U.S. is net energy exporter! (Psych!)
By now you’ve surely read the headlines that proclaim, “US Nears Milestone: Net Fuel Exporter” or “US Becomes Net Oil-Product Exporter” or, the most ambitious and egregious, “U.S. Becomes Net Energy Exporter.” The stories affixed to the headlines certainly have a triumphant air to them, and why shouldn’t they? After four decades of our leaders pining for energy independence and “no more foreign oil” we’ve finally reached our goal. Right?
Not quite. In fact, we are not anywhere near weaning ourselves from foreign oil.
It’s not that the headlines are lying, exactly. The US is, in fact, exporting more products made from crude oil than it imports. Distillate fuel oil is our number one seller, and “finished motor gasoline” is another healthy export. So, overall, our refineries are shipping about 800,000 to 1 million barrels per day more of these refined fuels than the U.S. is shipping in.
While this sounds great, it’s overshadowed by what is left out of the equation: Crude oil. Each day, the U.S. buys nearly 9 million barrels of crude from foreign countries, and we export almost nothing. Throw those numbers in, and the equation gets tilted pretty heavily towards the net importer side: We import 7-8 million barrels of crude oil and crude oil products per day more than we export, and that’s on a good day. In other words, we have nearly 3 billion barrels of imported oil and oil products per year standing between our current state and petroleum independence*.
But that sure as heck isn’t what you’d get out of reading the aforementioned headlines and dozens others like them. The stories below the headlines most often clear things up, but not until half the readers have tweeted or Facebooked or otherwise disseminated the somewhat distorted ideas contained in the headlines. As a result, there’s a growing number of folks out there who think that all that drilling in North Dakota, Colorado and Wyoming is actually doing what the politicians said it would do: Break us of our foreign oil addiction.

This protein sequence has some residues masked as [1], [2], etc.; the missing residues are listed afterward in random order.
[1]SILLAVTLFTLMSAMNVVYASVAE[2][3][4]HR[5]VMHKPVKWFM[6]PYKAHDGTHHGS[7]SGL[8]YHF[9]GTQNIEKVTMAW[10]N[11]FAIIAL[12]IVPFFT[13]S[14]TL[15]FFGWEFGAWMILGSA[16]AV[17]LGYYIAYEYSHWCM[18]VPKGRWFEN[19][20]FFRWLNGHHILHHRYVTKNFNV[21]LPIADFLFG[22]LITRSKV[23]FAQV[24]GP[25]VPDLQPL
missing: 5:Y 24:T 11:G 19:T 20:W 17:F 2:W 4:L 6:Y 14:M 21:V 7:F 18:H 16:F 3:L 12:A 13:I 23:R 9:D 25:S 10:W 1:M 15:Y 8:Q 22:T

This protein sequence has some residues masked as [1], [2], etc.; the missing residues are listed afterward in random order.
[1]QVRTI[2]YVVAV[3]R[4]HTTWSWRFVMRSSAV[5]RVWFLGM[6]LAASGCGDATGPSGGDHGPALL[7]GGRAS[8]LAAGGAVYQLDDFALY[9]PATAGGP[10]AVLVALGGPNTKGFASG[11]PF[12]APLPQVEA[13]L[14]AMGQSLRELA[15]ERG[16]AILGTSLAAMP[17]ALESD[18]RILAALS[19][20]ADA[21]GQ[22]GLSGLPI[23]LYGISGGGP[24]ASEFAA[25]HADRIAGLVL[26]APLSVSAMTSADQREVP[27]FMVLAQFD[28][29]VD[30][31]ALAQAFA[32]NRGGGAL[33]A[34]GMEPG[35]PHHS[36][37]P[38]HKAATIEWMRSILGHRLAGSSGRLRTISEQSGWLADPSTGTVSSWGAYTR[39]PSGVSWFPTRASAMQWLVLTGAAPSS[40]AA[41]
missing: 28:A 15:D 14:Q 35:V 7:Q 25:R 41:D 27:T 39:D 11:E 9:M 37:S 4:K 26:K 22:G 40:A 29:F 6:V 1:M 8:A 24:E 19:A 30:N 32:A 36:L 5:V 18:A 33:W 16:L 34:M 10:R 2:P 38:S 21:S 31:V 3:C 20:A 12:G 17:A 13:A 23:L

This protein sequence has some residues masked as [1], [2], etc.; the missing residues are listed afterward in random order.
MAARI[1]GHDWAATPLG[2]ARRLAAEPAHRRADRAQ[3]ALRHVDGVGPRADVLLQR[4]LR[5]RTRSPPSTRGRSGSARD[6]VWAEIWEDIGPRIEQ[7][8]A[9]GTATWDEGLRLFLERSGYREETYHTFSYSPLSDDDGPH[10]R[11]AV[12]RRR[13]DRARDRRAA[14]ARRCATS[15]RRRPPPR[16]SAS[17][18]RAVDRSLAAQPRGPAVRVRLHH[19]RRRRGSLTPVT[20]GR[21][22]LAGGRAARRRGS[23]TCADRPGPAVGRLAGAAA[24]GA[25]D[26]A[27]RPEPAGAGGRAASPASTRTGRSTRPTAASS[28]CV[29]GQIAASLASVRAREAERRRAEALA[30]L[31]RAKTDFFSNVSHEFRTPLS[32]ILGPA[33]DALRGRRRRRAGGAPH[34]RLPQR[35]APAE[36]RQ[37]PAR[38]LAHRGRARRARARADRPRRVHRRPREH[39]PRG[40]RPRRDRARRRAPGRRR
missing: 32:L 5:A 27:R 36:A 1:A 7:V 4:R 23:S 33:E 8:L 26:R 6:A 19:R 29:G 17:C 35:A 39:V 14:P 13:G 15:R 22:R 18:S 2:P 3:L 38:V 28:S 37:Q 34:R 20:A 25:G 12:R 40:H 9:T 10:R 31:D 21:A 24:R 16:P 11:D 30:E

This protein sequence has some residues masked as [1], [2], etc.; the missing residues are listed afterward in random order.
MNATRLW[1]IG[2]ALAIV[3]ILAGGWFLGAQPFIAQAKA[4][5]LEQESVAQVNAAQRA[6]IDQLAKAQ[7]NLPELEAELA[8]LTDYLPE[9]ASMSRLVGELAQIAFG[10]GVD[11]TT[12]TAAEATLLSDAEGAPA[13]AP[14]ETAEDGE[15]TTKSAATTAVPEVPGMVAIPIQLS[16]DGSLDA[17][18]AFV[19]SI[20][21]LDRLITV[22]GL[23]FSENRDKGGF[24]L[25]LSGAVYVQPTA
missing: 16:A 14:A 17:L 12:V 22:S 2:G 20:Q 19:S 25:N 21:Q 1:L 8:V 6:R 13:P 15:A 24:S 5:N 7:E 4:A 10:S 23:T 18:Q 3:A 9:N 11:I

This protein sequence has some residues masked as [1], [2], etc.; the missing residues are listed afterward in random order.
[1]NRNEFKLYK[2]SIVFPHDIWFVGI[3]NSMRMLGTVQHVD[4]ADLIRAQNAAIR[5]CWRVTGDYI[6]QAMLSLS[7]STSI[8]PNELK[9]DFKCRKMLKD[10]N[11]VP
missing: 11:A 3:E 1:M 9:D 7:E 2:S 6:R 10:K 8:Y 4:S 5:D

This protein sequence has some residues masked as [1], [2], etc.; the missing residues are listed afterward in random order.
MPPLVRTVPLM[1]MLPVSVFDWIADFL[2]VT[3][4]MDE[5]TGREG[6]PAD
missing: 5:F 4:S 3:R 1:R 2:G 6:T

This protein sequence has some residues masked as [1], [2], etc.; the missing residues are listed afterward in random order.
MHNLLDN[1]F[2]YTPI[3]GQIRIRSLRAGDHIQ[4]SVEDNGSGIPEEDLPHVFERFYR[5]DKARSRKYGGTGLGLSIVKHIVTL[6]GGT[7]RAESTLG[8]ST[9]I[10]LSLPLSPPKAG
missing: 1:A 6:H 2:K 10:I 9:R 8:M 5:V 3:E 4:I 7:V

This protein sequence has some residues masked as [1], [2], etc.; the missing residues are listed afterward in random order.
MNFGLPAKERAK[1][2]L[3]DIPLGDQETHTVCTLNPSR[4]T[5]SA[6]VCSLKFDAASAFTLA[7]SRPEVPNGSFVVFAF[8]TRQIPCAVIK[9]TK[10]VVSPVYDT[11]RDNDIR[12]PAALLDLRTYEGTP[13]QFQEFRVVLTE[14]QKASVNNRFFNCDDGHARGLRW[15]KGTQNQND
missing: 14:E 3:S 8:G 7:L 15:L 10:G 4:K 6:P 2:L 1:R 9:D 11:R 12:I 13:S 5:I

That, of course, is not the case. Not only that, but the fact that we are exporting quite a bit of refined fuel may actually be helping to increase prices at the pump (which is part of the reason we want to get off foreign oil, right?) National Public Radio recently gave an interesting explanation for rising gasoline prices: We are able to refine petroleum more cheaply than other places, therefore other countries want to buy refined products from us (which is why we’re not a net exporter), which increases overall demand on our refineries, which results in higher prices for us at home. Confusing, sure, but it kind of makes sense.
And the reason our refineries can operate more cheaply these days is because we have a glut of methane, a.k.a. natural gas, which is at record low prices right now. And natural gas is used to do the major work -- heating up the crude -- in the refining process.
So, it turns out that “Drill baby, drill” doesn't get us to energy independence. It doesn't lower gas prices. It may even cause them, in an indirect way, to go up.
*The U.S. is actually somewhat closer to being a net energy exporter thanks to the 100 million or so tons of coal we shipped to other countries last year. Nevertheless, we’re not there yet. The BTUs in that coal don’t make up for those in the oil that we import -- we’re still more than 6 million barrels (or 1.4 million tons of coal) per day short.
Jonathan Thompson is a contributing editor at High Country News and a 2011-2012 Ted Scripps Fellow in Environmental Journalism at the University of Colorado Boulder.